Over the course of my career I have been involved in many transactions in the sale/leaseback arena of the commercial real estate investment world, and I have completed numerous transactions ranging from small single-tenant deals to very large industrial properties. There has been much written on the benefits of a sale/leaseback to the seller in a commercial real estate transaction. In this post I would like to explore the sale/leaseback investment from the point of view of the investor.
First, let’s define what is meant with the term “sale/leaseback.” A sale/leaseback is a financial transaction where an owner sells its property and then immediately leases it back from the buyer as part of the same transaction. The seller gets the profits from the sale while keeping possession and use of the property, while the buyer is assured immediate long-term income on the property.
To understand this from a commercial real estate investor’s point of view, we must first examine the reasons why a seller would consider such an option. The benefits for the seller of the property would include:
Of these, raising cash for the growth of the business is the most typical reason I have seen for sale/leaseback. Most companies make a much better rate of return in their business than they do in their business real estate. It is also easier and less expensive to raise cash for growth and operations by selling their property than it is to bring in investor capital, partners or bank financing. The following link contains a placemat that we use when working with sellers on sale/leasebacks, including a sampling of some recent commercial real estate transactions that we have completed:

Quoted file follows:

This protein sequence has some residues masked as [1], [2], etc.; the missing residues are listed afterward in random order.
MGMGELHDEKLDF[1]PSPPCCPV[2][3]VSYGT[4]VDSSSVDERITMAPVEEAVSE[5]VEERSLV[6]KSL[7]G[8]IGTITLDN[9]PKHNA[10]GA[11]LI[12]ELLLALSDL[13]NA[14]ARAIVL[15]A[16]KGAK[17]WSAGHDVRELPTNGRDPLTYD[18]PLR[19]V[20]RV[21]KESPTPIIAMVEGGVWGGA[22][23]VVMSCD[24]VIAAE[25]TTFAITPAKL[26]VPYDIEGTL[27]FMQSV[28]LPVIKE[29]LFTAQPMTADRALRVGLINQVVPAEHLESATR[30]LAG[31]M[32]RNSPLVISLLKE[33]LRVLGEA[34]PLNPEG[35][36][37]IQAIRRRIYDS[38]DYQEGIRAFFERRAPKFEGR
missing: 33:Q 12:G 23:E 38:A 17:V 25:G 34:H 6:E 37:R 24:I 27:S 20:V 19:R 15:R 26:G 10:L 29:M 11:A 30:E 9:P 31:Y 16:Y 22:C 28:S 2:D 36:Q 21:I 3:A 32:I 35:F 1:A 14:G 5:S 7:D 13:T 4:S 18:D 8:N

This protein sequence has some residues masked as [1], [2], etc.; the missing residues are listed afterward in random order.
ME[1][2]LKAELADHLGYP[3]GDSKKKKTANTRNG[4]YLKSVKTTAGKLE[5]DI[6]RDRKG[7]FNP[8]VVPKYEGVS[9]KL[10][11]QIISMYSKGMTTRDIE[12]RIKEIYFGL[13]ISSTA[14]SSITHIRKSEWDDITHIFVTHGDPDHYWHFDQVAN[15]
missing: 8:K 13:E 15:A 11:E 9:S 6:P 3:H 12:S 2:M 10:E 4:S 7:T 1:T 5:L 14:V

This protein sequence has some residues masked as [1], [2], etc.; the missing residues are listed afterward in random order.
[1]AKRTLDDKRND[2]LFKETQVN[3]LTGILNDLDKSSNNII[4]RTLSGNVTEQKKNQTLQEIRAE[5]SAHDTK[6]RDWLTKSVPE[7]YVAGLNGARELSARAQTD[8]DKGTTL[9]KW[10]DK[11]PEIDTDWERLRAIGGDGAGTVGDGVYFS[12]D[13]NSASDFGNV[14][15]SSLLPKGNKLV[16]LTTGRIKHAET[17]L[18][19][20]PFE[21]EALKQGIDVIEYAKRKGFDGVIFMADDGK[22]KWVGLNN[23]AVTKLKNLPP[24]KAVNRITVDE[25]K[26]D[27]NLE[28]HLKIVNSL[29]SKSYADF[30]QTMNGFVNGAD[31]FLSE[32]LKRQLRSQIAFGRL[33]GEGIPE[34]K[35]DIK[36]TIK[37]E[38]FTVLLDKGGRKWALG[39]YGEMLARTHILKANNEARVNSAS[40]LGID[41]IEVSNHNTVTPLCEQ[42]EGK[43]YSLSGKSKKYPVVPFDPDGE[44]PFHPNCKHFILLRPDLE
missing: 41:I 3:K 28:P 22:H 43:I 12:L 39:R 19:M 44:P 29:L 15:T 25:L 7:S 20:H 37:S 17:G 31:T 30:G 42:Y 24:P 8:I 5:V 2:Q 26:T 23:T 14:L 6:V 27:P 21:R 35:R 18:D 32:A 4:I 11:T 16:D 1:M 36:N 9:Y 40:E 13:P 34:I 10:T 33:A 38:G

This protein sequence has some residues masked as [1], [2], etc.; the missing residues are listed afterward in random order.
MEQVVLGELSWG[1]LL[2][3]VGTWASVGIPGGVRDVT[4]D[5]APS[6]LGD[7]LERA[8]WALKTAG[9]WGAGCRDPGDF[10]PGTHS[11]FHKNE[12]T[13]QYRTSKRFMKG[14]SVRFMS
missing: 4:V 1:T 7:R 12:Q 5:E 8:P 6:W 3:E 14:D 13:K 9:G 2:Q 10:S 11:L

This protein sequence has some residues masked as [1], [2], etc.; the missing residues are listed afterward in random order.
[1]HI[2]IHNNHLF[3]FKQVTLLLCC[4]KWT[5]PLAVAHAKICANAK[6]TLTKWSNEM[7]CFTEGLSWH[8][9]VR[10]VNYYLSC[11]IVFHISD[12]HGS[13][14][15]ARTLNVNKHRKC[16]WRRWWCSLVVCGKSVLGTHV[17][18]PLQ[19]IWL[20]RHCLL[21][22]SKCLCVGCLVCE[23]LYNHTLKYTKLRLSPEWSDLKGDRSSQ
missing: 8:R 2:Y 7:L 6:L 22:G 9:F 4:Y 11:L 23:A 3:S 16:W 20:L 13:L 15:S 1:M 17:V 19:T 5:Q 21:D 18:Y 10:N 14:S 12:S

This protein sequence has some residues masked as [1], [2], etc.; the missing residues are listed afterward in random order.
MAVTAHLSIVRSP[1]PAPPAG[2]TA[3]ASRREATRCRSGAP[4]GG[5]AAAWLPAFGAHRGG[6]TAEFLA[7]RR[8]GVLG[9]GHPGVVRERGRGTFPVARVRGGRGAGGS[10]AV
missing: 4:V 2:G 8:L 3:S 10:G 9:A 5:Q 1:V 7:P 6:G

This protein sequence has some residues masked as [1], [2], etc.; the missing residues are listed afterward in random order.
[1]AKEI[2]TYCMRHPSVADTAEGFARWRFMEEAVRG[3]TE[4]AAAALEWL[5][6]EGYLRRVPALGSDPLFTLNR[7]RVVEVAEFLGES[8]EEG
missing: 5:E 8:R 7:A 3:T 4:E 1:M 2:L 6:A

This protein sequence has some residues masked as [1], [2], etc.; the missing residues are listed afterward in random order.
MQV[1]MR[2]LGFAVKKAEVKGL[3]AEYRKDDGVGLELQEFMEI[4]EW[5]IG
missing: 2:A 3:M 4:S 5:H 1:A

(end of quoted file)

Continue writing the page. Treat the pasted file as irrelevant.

Sale-Leaseback Placemat (click for samples of properties sold)
With that context in mind, let’s look at this more closely from the perspective of the commercial real estate investor. Why would an investor look for a sale/leaseback strategy as opposed to a more standard real estate investment model?
With those benefits in mind we must also consider the risks associated with this type of commercial real estate investment. Investment risks include loss in value of the real estate in a bad market and inflation on a lease with no rent escalations. The largest risk is the overall success or failure of the seller/tenant. A commercial real estate investor must have the ability to review and understand financial statements or hire that expertise in a transaction of this type to make sure that the company’s overall health is good. It is also important to look at what this new rent payment will do to their financial picture. There are a few things that I look for when evaluating a sale/leaseback transaction such as:
You must make sure that the company has good intentions and is not planning to take its cash with no intention to continue operations and make lease payments. I have had clients evaluate a company interested in a sale/leaseback only to determine that they are not strong enough to support the negotiated lease. In some cases, they have been able to overcome that discovery by obtaining “credit enhancements” from the sellers. These are usually in the form of personal or other financial guarantees of payment. However, on some occasions, we have been able to negotiate provisions whereby the seller provides a security deposit equal to 6 months to 18 months of rent that is released to the commercial real estate buyer in the case of a default on the lease.
The types of commercial real estate investors buying sale/leaseback properties range from large institutional buyers focused exclusively on this property type to small local investors with only one or two real estate properties in their portfolio. I hope this exercise proves helpful as you consider this type of commercial real estate investment for your portfolio.